New York's Cooperative and Condominium Community

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Navigating the Co-op Admission Process

Laura Endres, Partner, Taylor, Eldridge & Endres in Legal/Financial

New York City

Cooperative apartment ownership in New York is a unique arrangement: Rather than owning a piece of real estate, purchasers acquire shares in a corporation and take on the responsibility for the underlying real estate. Ensuring the financial qualification of co-op buyers is crucial, and having consistent rules are an important part of the admission process. Standardization, transparency and periodic reviews of procedures are needed in order for boards to fulfill their responsibilities effectively. These practices all contribute to a fair, consistent and legally sound admission process.


Determining financial qualification. Several factors come into play when assessing a prospective purchaser's eligibility. The debt-to-income ratio, credit score and references all contribute to the board's decision-making process. Notably, references provide insights beyond just the financial metrics, offering a glimpse into a potential buyer's suitability as a neighbor. Even so, to maintain transparency and uniformity, co-op boards should adopt standard application procedures. In Suffolk County, a standardized form application is mandatory, outlining purchase requirements and providing information on fair housing and anti-discrimination laws. This standardization ensures boards don't improvise the admission criteria for each purchase. 


Time limits and notification deadlines. In both Suffolk and Nassau Counties, specific rules govern the application review process. Boards must acknowledge receipt of an application in writing within 10 days in Suffolk County and 15 days in Nassau County. Furthermore, defects in the application must be communicated within these time frames. The final decision to approve or reject an application must occur within 45 days, with Suffolk County requiring a reason for denial. in Nassau County, you do not have to give a reason for that rejection.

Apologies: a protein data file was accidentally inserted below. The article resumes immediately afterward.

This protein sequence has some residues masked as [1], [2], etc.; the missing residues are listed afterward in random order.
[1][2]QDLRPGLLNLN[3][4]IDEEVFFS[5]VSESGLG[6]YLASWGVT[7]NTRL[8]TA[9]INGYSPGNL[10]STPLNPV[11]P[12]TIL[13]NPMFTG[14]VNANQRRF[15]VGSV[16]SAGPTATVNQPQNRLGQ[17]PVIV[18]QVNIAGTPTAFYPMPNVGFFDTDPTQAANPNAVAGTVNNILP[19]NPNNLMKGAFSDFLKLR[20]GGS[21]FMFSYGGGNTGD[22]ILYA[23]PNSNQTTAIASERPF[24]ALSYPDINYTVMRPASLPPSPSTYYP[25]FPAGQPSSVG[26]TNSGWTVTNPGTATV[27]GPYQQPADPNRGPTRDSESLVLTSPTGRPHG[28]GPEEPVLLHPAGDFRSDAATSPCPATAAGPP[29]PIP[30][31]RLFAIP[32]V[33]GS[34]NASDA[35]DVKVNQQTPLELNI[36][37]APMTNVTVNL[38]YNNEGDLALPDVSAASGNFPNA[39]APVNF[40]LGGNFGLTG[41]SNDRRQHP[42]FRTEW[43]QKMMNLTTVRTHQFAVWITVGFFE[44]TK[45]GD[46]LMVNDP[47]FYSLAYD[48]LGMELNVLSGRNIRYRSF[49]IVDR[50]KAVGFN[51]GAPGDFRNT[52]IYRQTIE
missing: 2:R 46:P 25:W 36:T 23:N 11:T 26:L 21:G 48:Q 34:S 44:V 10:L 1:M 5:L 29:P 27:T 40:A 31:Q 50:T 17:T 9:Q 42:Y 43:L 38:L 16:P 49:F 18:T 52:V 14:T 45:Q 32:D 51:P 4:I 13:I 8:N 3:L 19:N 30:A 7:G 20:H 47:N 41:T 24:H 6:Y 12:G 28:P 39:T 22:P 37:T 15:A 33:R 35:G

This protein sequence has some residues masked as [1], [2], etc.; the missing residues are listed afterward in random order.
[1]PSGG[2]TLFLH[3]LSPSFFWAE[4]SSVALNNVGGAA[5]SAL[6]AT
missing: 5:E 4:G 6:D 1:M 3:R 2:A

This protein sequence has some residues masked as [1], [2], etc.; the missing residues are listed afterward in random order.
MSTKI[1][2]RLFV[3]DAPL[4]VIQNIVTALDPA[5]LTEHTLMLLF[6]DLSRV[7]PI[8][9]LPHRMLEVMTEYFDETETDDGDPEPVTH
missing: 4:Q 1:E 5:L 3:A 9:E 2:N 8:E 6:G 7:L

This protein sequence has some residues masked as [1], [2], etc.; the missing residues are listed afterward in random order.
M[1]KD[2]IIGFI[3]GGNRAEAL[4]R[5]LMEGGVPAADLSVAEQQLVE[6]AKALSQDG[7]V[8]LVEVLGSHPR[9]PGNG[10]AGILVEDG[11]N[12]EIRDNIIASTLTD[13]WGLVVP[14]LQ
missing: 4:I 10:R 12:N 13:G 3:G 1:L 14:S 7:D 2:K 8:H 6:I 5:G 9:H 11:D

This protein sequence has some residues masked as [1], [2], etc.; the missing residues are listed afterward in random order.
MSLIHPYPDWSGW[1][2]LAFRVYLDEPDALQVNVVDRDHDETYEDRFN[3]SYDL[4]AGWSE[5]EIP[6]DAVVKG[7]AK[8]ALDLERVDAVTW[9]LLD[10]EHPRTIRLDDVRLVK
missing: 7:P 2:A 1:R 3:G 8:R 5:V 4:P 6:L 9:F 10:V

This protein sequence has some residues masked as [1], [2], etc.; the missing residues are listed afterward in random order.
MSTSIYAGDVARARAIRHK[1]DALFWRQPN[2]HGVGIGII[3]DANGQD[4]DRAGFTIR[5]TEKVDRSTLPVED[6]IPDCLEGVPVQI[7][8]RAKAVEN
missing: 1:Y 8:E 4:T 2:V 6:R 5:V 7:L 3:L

Boards face a dilemma regarding whether to meet prospective purchasers face to face. One of the benefits of meeting in person is to confirm that applications are truthful. Boards can ask purchasers the same questions that are on the application and see if they have the same answers. While meeting allows for a more personal assessment of the applicant's credibility, some boards fear potential discrimination accusations and opt for a paper-based approval process. Balancing these concerns is crucial for boards seeking both thorough assessments and legal prudence. 

The transfer process. Once approved, the transfer process involves coordination between attorneys, managing agents and the board. Standardized transfer procedures are recommended to streamline the process. The board should also have set fees for the process. Non-standard transfers, such as those involving trusts, require additional considerations, with some co-ops opting to disallow trusts altogether due to potential complications. Boards can evaluate and refine these procedures regularly, ensuring consistency and efficiency. Procedure sheets serve as invaluable tools for boards. These are documents that outline the procedures adopted by the co-op in given situations. They establish a clear and predictable framework for the transfer process.

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